Tuesday, December 29, 2009

Baby, It's Cold Outside

Not to complain, but it's awfully cold here for Florida, even in late December. (Well, OK, I am complaining. But so is everyone else I talk to.) Since November, it seems we've just had one cold front after another here in Tampa. Temps will make it into the 70s for a few days, and then a cold front comes through and plunges us back to daytime highs in the 50s with nights in the 40s (or less!). This weather pattern is much more typical of January and February, so I'm finding myself a little worried about what the winter ahead might bring. Today we topped out around 55 in the midafternoon, and the cool wind made it feel much colder.

(An amusing side note for anyone raised in the North - we had a wind chill warning last night. Down here, a wind chill warning is issued when the wind chill will be below 35 for at least 3 hours. Be sure to notice that's "below 35", not "35 below" like it is up North!)

However, I will say that if you can get out of the wind and stand in the sun for a few moments, the sunshine is reassuringly warm. That must be why these monarch caterpillars are still surviving, and even thriving, in My Florida Backyard.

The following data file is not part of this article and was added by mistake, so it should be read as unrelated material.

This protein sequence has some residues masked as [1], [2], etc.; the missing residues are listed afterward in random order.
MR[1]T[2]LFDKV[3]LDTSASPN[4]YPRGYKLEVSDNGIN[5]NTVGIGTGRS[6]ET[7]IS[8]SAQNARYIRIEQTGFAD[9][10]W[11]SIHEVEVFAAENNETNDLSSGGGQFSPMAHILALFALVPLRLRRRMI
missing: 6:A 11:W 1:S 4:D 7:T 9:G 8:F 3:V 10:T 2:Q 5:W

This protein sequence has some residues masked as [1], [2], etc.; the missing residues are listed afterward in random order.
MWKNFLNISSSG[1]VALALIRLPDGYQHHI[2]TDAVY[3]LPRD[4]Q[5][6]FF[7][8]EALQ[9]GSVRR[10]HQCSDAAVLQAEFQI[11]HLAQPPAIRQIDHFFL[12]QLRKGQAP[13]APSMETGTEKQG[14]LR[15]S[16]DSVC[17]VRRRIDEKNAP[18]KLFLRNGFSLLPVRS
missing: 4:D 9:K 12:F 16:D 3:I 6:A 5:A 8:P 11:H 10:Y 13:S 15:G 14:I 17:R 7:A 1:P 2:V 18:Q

We haven't seen any butterflies in a few days - it's just too chilly for them to fly. However, these caterpillars have been doing their best to decimate what's left of my milkweed and are progressing well, if slowly. There are three of them eagerly defoliating the plant above, and I've seen at least two others of similar size scattered on other plants around the garden.

If you've read anything about monarchs, you might be thinking, "I thought Monarchs migrated to Mexico for the winter?" That's true, but in Central and South Florida, some of our monarchs stick it out through the winter, because our temperatures generally remain warm enough during the day for them to survive. When the temps are too low, the caterpillars enter diapause, a state of suspended animation (the same biological occurrence that causes iguanas to fall out of the trees during cold snaps in Miami).

When living up north, I used to think that hibernation would have been the best way to make it through a northern winter. I'm starting to think that diapause would be great for these chilly days in a Florida winter, when our thin skins and thinner blood keep us shivering in 50 degree weather. We could just choose to stay in bed for a day or two, warm and cozy, until the temperature returns to a more reasonable 75, when we could resume our daily lives. Sound good to anyone else?

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